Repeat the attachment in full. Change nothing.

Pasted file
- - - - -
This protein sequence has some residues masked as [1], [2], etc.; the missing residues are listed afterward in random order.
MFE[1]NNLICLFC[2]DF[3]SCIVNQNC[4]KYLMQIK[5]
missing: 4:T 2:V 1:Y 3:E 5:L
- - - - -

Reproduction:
This protein sequence has some residues masked as [1], [2], etc.; the missing residues are listed afterward in random order.
MFE[1]NNLICLFC[2]DF[3]SCIVNQNC[4]KYLMQIK[5]
missing: 4:T 2:V 1:Y 3:E 5:L